A colleague asked me as we tried to work on a computer, “How do I recover my admin password on Windows?” As I stumbled to remember the answer, I googled myself and found a posting I’d written some time ago:
At Daily Cup of Tech, Tim begins with this disclaimer…
I want to start this article off by saying that the information contained in this article may be of a controversial nature. But, I want to just remind everyone that information in and of itself is amoral; that is, it is neither good nor evil. It is only what someone decides to do with this information that can be good or evil. It is my sincerest hope that you will choose to make the world a better place with this information.
Should this information be available? I’m reminded of the UCEA panel presentation by Dr. Scott McLeod…. In the conversation, it was obvious that while transparency is great, shouldn’t we be asking whether this information SHOULD be made available? After all, what is helpful to one group in the United States or the United Kingdom can also be helpful to someone wearing a turban that had a terroristic agenda.
Of course, you don’t have to wear a turban to hold and act on a radical point of view, or attempt to legislate your exclusionary beliefs. So, SHOULD Tim be sharing this information on his web site?
Cain & Abel is a password recovery tool for Microsoft Operating Systems. It allows easy recovery of various kind of passwords by sniffing the network, cracking encrypted passwords using Dictionary, Brute-Force and Cryptanalysis attacks, recording VoIP conversations, decoding scrambled passwords, recovering wireless network keys, revealing password boxes, uncovering cached passwords and analyzing routing protocols. The program does not exploit any software vulnerabilities or bugs that could not be fixed with little effort. It covers some security aspects/weakness present in protocol’s standards, authentication methods and caching mechanisms; its main purpose is the simplified recovery of passwords and credentials from various sources, however it also ships some “non standard” utilities for Microsoft Windows users.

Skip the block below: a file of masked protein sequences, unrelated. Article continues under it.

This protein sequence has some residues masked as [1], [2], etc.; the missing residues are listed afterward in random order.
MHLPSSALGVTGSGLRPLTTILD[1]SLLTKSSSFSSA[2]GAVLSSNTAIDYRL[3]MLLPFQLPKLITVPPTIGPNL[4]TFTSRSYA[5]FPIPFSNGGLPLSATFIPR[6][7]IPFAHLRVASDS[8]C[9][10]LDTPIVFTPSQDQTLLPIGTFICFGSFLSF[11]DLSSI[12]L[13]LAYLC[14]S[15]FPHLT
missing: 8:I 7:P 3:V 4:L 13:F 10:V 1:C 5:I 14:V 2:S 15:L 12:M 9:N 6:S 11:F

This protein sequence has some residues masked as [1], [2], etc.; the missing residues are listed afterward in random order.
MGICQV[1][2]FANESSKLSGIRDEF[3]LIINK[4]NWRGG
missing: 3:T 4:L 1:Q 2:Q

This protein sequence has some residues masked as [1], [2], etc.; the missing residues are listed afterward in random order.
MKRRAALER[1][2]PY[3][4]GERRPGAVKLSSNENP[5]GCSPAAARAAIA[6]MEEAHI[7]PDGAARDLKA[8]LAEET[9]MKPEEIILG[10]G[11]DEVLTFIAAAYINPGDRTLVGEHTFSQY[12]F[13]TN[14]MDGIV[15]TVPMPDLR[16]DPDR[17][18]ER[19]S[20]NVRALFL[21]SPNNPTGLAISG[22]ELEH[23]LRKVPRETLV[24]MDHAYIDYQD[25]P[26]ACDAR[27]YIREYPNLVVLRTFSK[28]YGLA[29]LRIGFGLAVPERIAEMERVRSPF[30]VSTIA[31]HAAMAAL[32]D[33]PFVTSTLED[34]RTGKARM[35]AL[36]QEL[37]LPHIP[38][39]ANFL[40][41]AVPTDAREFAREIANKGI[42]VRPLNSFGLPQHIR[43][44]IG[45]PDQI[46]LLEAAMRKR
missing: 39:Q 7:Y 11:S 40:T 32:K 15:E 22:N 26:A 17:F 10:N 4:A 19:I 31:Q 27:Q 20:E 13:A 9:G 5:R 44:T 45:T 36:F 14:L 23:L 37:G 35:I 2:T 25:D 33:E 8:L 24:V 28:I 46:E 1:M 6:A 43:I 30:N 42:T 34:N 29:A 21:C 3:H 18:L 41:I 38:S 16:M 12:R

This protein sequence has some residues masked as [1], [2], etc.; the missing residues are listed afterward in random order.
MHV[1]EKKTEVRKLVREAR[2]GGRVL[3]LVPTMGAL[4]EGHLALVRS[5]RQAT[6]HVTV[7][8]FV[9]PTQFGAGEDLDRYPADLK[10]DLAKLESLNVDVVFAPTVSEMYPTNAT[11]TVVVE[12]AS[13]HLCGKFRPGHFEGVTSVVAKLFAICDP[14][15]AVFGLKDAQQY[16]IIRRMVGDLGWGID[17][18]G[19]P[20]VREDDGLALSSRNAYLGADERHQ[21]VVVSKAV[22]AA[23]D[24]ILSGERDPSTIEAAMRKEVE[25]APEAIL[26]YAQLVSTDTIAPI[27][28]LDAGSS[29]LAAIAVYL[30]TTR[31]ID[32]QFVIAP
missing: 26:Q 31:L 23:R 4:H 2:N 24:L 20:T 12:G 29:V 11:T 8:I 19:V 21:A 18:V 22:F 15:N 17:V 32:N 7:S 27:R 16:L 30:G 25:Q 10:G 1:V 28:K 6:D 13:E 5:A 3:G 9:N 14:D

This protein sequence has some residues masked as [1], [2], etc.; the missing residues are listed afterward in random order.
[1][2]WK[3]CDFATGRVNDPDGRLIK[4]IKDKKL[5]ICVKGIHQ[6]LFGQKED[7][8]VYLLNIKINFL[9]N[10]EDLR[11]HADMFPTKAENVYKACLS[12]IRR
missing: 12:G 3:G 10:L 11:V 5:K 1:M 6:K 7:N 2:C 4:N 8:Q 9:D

It’s pretty easy per Tim’s tutorial–and, of course, the Cain and Abel software–to recover email, FTP, MySQL, etc. as described below:
If you has set up Cain & Abel as described above, all you need to do is send yourself an e-mail. Once you have sent and received the e-mail, go back to Cain & Abel. Click on the Sniffer tab at the top and then the Passwords tab at the bottom. On the left hand side, you will see a listing of different types of passwords that can be retrieved from the network. Your e-mail is likely POP3 so click on that POP3 option.
It is also interesting to see this comment… It [Cain and Abel] can do a lot more such as recovering Access database passwords and revealing what is under the ******** you see in password fields.
Everything posted on Miguel Guhlin’s blogs/wikis are his personal opinion and do not necessarily represent the views of his employer(s) or its clients. Read Full Disclosure